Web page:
by Elwood Brehmer
Gov. Bill Walker’s administration has lifted a spending freeze on the controversial Ambler Mining District road, which will allow the Alaska Industrial Development and Export Authority to spend the $3.6 million it has for early work on the project.
“As we wrestle with a $3.5 billion deficit, it’s important that we examine all spending,” Walker said in an Oct. 21 statement. “With the Ambler road project, the $3.6 million had already been appropriated, so this clarification allows the project to progress to a natural stopping point instead of (being) stalled mid-step.”
AIDEA spokesman Karsten Rodvik said the money would allow the state development authority to complete the environmental impact statement, or EIS, scoping process, which could take up to a 18 months.
The scoping process is used to determine the appropriate contents of the EIS. It involves gathering significant input from the stakeholders of prospective development.
On Dec. 26, 2014, Gov. Walker halted state spending on six large state projects mostly in preconstruction phases of development to evaluate their merits as the state budget situation worsened. The Ambler road is the last project to be resolved.
If constructed, the road to the Ambler Mining District would be a roughly 220-mile industrial use gravel road from the Dalton Highway west to the mining district located along the southern edge of the Brooks Range in Northwest Alaska.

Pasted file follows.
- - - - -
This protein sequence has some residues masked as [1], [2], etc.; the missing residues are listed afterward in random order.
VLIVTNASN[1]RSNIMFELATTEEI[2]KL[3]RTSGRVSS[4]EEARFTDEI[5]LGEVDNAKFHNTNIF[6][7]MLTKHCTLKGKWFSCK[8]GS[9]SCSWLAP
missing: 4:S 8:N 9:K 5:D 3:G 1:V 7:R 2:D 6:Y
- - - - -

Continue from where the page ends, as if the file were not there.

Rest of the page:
Financing construction of the road would likely be the responsibility of mine developers in the area, who have said the it must be built to make mining the multi-metal deposits financially viable.
NovaCopper, a Vancouver-based company, has spent more than 10 years evaluating its claims in the Ambler Mining District and is currently conducting a feasibility study for a primarily copper mine.
NovaCopper CEO Rick Van Nieuwenhuyse said in a formal statement he is happy with the administration’s decision to move into the EIS and that NovaCopper will work with the state to advance the permitting process.
Chair of the Brooks Range Council, John Gaedeke, urged the AIDEA board to stop the project because it would benefit a Canadian mining company while area villages oppose it.
How the mine would impact water quality in the Upper Kobuk drainage and how the road would affect the migration of caribou relied upon for subsistence have been among the concerns raised by locals.
“To spend millions more on scoping now suggests that we wasted the last two years (of public meetings) or you’re not listening to the villages and their residents,” Gaedeke said during the public comment period of the Oct. 22 AIDEA board meeting.
The Brooks Range Council was formed in 2012 by residents along the road corridor to oppose the project.
To date, $26.25 million has been appropriated by the state to the project since the 2011 fiscal year. AIDEA is leading the state’s work on the proposed road, and the $3.6 million is from past appropriations, the remnants of which total about $8.1 million, according to an Oct. 15 memo to AIDEA from the Office of Management and Budget.
AIDEA would still additional funding up to $6.8 million to complete the EIS beyond the scoping process.
Interior Energy Project update
AIDEA is officially the proud owner of Fairbanks Natural Gas.